Exploring the Intense Compliance Standards of Television Stations | FRIDAY DIGITAL

Exploring the Intense Compliance Standards of Television Stations

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Sadawo Abe stars in the much-talked-about drama “Not Even Inappropriate! . The generation gap with the Showa era is …… (from TBS official website)

Amidst the calls for compliance, the much-talked-about drama series, “There’s No Place Like Inappropriate! (TBS), starring Sadawo Abe and written by Kankuro Kudo, has become a hot topic of conversation.

In the drama, the main characters travel back and forth between the Showa period and Reiwa, comparing the culture and lifestyles of those times with those of TV compliance.

In the drama

The drama contains inappropriate dialogue and smoking scenes, but in light of the nature of this drama, which depicts the transition of language, culture, and customs over time, we have dared to use expressions that were used in 1986.

The following is a description of the film.

The scenes in which Abe, the teacher, smokes in the school classroom and on the bus, as well as sexual harassment and prejudiced remarks that would be unthinkable today, appear in the drama. Although this is a big gap for Reiwa’s generation, the scenes that show glimpses of the good parts of the Showa era, which were full of humanity, and that throw a stone at our current way of life, seem to be popular with a wide range of viewers.

In one scene in Reiwa, Koshi Yamamoto, who plays a TV producer, apologizes to the cast for being overly concerned about viewers’ comments while watching a live broadcast on SNS.

In the drama, the TV station’s slapstick antics are made into a gag, but in reality, the drama is conducted under even more “strict” and “thorough” supervision. According to a TV person working for a commercial key station, “It depends on the program,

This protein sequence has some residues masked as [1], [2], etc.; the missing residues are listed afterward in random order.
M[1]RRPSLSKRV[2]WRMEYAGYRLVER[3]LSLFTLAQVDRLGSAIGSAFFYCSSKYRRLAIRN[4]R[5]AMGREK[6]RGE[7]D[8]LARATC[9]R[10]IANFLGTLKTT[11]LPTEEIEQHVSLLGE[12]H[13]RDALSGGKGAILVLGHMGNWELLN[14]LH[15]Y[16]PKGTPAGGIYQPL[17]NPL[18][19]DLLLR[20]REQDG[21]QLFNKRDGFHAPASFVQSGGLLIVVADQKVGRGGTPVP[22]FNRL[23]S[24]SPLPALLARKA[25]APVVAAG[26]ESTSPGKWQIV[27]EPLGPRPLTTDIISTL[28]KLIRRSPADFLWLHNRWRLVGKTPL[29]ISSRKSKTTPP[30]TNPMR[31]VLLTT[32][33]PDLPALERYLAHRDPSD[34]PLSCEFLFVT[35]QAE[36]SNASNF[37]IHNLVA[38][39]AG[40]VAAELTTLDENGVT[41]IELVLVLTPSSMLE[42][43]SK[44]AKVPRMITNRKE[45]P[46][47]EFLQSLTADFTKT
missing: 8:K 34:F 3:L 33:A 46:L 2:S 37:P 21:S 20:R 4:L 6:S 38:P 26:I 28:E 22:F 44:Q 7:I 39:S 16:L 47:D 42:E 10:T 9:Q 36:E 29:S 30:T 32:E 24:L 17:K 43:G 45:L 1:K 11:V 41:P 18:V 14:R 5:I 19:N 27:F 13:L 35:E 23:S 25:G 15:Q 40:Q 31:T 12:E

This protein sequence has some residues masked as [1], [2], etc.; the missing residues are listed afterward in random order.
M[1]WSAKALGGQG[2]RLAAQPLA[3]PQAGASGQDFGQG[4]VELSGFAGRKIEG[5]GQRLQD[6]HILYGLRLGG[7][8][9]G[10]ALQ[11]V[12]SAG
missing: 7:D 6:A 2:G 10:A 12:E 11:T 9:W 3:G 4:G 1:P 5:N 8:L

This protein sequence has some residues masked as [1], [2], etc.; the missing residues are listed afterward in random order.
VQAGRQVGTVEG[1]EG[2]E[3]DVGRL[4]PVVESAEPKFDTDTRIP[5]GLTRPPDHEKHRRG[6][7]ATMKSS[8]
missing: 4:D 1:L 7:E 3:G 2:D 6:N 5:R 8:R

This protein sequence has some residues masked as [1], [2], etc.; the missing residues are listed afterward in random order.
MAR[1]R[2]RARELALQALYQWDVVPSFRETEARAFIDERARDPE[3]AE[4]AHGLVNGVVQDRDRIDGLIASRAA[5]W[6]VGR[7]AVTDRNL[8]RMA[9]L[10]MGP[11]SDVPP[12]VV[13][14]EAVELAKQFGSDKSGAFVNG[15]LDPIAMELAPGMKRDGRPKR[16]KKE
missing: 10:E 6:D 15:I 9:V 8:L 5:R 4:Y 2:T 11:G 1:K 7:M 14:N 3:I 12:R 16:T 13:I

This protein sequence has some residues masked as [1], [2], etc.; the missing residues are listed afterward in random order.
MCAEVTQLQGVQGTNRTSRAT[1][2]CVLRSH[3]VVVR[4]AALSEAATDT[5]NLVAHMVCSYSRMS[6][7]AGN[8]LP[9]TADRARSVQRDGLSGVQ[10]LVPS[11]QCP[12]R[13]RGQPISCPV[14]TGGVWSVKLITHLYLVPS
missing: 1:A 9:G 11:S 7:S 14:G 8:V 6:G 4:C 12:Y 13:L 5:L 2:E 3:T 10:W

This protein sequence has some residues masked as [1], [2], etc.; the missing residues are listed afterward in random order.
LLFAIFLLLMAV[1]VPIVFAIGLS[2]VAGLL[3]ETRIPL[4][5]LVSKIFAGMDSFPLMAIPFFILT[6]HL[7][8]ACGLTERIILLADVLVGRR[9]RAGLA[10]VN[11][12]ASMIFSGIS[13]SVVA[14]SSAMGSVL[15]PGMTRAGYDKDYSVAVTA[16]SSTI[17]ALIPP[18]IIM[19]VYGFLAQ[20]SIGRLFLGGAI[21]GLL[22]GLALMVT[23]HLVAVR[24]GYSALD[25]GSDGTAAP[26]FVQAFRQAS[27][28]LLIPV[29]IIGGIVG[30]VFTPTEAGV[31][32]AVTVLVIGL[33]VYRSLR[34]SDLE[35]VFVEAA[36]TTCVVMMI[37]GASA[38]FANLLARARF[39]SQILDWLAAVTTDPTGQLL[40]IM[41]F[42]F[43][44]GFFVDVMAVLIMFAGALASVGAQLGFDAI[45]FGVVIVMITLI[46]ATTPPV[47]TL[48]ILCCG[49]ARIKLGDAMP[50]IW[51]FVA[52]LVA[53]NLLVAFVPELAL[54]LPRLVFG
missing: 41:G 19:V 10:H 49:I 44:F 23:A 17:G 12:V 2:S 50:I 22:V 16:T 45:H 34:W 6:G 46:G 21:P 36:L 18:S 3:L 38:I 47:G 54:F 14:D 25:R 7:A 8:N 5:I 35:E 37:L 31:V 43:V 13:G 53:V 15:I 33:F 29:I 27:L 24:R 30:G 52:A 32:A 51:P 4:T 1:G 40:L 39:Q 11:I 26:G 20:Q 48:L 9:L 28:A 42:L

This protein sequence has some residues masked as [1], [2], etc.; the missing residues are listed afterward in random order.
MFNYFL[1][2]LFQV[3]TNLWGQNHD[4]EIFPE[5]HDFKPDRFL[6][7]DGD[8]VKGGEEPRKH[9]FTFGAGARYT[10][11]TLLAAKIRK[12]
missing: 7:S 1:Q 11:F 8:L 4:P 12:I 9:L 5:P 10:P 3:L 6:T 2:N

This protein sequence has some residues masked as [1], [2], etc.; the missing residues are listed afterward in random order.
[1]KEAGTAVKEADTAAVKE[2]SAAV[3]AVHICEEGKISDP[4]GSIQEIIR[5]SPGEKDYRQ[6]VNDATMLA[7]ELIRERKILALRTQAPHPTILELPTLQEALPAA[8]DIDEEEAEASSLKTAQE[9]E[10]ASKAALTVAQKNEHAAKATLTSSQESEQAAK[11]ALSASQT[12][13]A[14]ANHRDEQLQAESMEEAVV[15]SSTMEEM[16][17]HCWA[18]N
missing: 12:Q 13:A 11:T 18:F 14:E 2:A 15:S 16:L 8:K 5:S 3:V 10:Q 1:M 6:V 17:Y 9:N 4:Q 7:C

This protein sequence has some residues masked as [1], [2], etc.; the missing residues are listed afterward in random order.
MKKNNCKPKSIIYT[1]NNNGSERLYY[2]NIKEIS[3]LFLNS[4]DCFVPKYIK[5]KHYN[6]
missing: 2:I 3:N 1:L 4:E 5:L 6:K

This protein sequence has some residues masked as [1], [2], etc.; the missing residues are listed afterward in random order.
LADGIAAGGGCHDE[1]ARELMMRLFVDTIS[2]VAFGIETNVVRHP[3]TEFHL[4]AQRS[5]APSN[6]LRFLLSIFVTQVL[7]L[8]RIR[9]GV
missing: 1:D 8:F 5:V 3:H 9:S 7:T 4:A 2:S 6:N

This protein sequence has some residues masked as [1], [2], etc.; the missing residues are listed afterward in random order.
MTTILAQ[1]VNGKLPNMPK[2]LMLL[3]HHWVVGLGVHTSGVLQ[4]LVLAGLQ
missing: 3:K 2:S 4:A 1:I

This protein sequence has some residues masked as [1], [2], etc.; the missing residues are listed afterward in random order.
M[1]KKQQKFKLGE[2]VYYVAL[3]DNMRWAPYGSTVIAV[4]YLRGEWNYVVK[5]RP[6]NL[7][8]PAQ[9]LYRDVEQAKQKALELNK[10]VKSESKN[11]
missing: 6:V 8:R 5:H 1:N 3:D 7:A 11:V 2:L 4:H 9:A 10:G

It depends on the program, but it is true that there are upper management who watch X all the time during live broadcasts. This is because there are viewers who point out mistakes rather than complaints. The advantage of this is that we can quickly check those pointed out and make corrections during the live broadcast.

In some cases, the simultaneous recording is checked immediately to confirm that there were no problems, including wording. In recent years, there is a system in which programs that make corrections properly are evaluated, and the station can immediately see which programs have made corrections and how many times they have been aired. However, since the quality of a program is at stake, we would never intentionally make a mistake. If a mistake is confirmed, the station announcer will correct it and apologize.

He explained the current situation.

If a mistake is confirmed, the station announcer immediately corrects it and apologizes. The reason for the increase in the number of correction scenes compared to a decade ago seems to lie behind the scenes.

When we interview a person in his/her 30s, we try not to mention the person’s gender,” said one of the station announcers. There is no way to ask, “What is your gender?” In addition, the gender they self-identify as may be different from the one they are being asked.

(A TV station official) “There is no limit to the inappropriateness! (A TV station source) “It’s not appropriate! (A TV station official).

Another gray area is the “baldness teasing” that became a topic of conversation when “Shishigashira” appeared in the final of last year’s “M-1 Grand Prix” (TV Asahi). While “bald teasing” in variety shows and between comedian duos is barely common, “bald teasing” is not allowed in information programs.

If you make fun of thinning hair or obesity, you will immediately receive complaints from the audience. The upper management has a very high awareness of such compliance because it affects their own career prospects.

With the advent of smartphones, it is now possible to watch videos of your choice on YouTube, TikTok, etc., in addition to TV.

The term “noisy minority” refers to a group of people who are vocal even if they are in the minority, but I think they are overly concerned about it.

As one person involved with a TV station said, “Some people say that the tightening of compliance makes the programs uninteresting.

However, there is no doubt that the excessive supply of other content on the Internet and elsewhere is causing a serious “shift away from television. Perhaps it is those in the TV industry who are most nostalgic for the Showa era and feel that “the old days were good.” ……

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